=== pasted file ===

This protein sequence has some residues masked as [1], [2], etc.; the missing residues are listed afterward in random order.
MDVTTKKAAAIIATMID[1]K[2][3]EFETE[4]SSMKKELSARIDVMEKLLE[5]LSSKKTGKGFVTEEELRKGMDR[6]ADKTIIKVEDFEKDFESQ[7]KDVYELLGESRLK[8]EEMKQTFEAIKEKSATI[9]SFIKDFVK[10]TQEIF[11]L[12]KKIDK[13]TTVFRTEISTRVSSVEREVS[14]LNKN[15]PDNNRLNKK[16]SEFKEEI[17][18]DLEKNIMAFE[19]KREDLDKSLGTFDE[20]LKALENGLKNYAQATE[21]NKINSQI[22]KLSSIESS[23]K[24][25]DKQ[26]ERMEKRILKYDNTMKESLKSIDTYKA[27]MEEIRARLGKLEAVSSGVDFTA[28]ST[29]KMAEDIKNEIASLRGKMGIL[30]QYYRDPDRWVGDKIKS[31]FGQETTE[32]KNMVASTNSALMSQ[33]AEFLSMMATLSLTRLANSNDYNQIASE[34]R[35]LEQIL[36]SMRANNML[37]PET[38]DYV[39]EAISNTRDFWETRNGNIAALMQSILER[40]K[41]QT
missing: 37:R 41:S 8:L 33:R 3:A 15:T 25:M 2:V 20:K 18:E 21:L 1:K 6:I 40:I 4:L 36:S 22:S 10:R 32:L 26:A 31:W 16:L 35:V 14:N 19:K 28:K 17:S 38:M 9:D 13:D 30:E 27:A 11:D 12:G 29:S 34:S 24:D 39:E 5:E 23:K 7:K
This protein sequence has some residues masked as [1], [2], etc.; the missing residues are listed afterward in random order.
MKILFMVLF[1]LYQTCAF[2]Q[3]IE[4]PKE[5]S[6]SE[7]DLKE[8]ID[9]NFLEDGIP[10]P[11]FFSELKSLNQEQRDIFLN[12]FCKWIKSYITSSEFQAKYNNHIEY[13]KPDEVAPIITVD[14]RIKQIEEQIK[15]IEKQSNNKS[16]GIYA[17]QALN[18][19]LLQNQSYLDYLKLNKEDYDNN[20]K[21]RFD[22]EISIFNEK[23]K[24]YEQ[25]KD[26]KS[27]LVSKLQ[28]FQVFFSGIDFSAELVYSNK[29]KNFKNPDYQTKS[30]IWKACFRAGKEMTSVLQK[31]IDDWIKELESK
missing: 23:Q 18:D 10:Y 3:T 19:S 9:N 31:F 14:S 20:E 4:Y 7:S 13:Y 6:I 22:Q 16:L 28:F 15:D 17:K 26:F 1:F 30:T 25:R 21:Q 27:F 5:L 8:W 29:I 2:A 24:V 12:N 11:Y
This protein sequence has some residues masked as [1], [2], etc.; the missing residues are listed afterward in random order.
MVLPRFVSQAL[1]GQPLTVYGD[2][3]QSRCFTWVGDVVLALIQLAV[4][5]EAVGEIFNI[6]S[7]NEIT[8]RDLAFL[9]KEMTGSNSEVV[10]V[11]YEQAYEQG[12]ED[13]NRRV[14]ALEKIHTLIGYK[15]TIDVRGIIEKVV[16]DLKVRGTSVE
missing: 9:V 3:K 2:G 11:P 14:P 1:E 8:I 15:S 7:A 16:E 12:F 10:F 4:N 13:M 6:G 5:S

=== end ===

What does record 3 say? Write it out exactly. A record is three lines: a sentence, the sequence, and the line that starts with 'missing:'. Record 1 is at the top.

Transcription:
This protein sequence has some residues masked as [1], [2], etc.; the missing residues are listed afterward in random order.
MVLPRFVSQAL[1]GQPLTVYGD[2][3]QSRCFTWVGDVVLALIQLAV[4][5]EAVGEIFNI[6]S[7]NEIT[8]RDLAFL[9]KEMTGSNSEVV[10]V[11]YEQAYEQG[12]ED[13]NRRV[14]ALEKIHTLIGYK[15]TIDVRGIIEKVV[16]DLKVRGTSVE
missing: 9:V 3:K 2:G 11:P 14:P 1:E 8:I 15:S 7:A 16:E 12:F 10:F 4:N 13:M 6:G 5:S